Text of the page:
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What Are The Early Signs Of Shingles? How Should They Be Treated?

Sinusitis contagion prevention and management tips

Shingles, also known as herpes zoster, is most common in older adults and people with weakened immune systems. Recognising the early signs of shingles and understanding how to treat them can help manage this painful condition and prevent complications.

Early Signs of Shingles

After a person has had chickenpox, the virus can remain dormant in the body and reactivate years later, leading to shingles. Recognising the early signs of shingles is crucial for early diagnosis and treatment. Here are the key signs and symptoms to watch for:

  • Pain and Tingling: One of the earliest signs of shingles is often pain or tingling in a specific area of the skin. This is usually localised and may feel like a burning or shooting pain. The pain can occur before the rash appears and may be mistaken for other conditions such as muscle strain or nerve pain.
  • Rash: A shingles rash typically appears a few days after the pain begins. The rash usually starts as red patches on the skin and then develops into fluid-filled blisters. The rash is usually confined to one side of the body, often appearing in a band or strip along a nerve pathway.
  • Itching: The rash caused by shingles can be very itchy. Scratching the rash can lead to further irritation and increase the risk of infection. It’s important to avoid scratching and to keep the rash clean and dry.
  • Sensitivity to Touch: The skin affected by shingles may become very sensitive to touch. Even light touch or clothing brushing against the skin can cause discomfort or pain.
  • Flu-like Symptoms: Some people with shingles may experience flu-like symptoms such as fever, chills, fatigue and headache. These symptoms can occur before the rash appears or alongside it.
  • Nerve Symptoms: In some cases, shingles can affect the nerves and cause symptoms like numbness, tingling or a burning sensation. This is known as post-herpetic neuralgia and can persist even after the rash has healed.
  • Eye Symptoms: If shingles occurs near the eye, it can cause symptoms such as redness, swelling and pain in the eye. In severe cases, shingles in the eye can lead to vision loss.

Is Shingles Contagious?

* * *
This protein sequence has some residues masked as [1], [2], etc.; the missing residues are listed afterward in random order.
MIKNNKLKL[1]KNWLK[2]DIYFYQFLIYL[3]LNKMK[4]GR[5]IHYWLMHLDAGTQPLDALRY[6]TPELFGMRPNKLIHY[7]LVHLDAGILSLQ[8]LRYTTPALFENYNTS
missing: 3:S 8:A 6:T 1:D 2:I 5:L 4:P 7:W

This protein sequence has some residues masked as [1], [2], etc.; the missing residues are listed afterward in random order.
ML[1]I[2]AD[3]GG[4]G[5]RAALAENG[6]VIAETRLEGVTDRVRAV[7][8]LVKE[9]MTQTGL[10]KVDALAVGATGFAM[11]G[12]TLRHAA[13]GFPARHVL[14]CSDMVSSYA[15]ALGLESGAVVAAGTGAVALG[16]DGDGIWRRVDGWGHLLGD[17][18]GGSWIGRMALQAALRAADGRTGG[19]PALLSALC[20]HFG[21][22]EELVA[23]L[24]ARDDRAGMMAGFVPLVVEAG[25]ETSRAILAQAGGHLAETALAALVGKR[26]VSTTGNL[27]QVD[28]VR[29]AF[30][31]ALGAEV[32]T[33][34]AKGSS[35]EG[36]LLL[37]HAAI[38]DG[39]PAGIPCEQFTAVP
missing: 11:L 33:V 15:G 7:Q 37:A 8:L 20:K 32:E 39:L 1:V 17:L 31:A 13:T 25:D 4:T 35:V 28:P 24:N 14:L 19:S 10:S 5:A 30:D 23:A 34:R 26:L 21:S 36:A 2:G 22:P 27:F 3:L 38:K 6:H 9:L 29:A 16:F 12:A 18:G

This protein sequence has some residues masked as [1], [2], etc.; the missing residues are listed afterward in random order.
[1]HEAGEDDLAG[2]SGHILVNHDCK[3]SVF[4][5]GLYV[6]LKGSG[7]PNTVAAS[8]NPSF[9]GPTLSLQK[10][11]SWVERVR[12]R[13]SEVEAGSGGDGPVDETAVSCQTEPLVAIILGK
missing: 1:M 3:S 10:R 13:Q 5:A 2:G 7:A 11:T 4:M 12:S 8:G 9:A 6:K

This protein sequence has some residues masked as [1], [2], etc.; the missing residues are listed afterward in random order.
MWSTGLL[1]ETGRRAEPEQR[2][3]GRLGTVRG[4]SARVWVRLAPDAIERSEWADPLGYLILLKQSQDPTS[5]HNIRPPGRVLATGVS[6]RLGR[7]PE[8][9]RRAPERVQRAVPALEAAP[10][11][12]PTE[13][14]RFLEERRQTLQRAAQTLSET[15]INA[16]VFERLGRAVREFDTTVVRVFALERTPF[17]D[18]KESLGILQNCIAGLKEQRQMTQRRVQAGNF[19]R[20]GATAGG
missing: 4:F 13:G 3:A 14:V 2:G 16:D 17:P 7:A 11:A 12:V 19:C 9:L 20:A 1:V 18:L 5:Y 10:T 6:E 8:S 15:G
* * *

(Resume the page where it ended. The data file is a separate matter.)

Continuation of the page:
Shingles is not contagious, but the virus that causes shingles can be passed on to another person who has not had chickenpox or the chickenpox vaccine. This transmission can only occur through direct contact with the fluid from the blisters of the shingles rash.

The person exposed would not develop shingles but could develop chickenpox. Once the blisters have dried and crusted over, the virus is no longer contagious.

Treatment of Shingles

Early treatment of shingles can help reduce the severity and duration of the symptoms and prevent long-term complications such as postherpetic neuralgia, a condition where the pain persists even after the rash has cleared. Here are key steps in treating shingles:

  • Antiviral Medication: Doctors often prescribe antiviral drugs such as acyclovir, valacyclovir or famciclovir. These medications are most effective when started within 72 hours of the first appearance of the rash. They help reduce pain, prevent viral replication and accelerate healing of lesions.
  • Pain Management: Over-the-counter pain relievers like ibuprofen or acetaminophen can help manage the pain associated with shingles. In more severe cases, your doctor may prescribe topical creams, nerve block injections or other medications to control the pain.
  • Care for the Rash: Keeping the rash clean and dry helps prevent any bacterial infection of the blisters. Calamine lotion and colloidal oatmeal baths can relieve itching and discomfort.
  • Rest and Hydration: Adequate rest and staying hydrated can aid the recovery process, as can maintaining a balanced diet to support the immune system.

Shingles Vaccine

Prevention is always better than treatment. The shingles vaccine, recommended for adults aged 50 and older and those with weakened immune systems, can significantly reduce the risk of developing shingles and associated complications.

The vaccine is effective in preventing shingles in about 50% of cases and reduces the severity and length of the disease in those who get shingles despite vaccination.

Take Control of Shingles Symptoms: Book Your Treatment Appointment Today!

Recognising the early signs of shingles and promptly seeking treatment are crucial steps in managing this painful condition. While treatment can help alleviate symptoms and prevent complications, vaccination remains the most effective preventive measure against shingles.

If you’re experiencing early signs of shingles, schedule an appointment with Touchwood Pharmacy through our Pharmacy First, where you can receive prompt treatment without a GP visit. Act now and let us help you manage your symptoms effectively.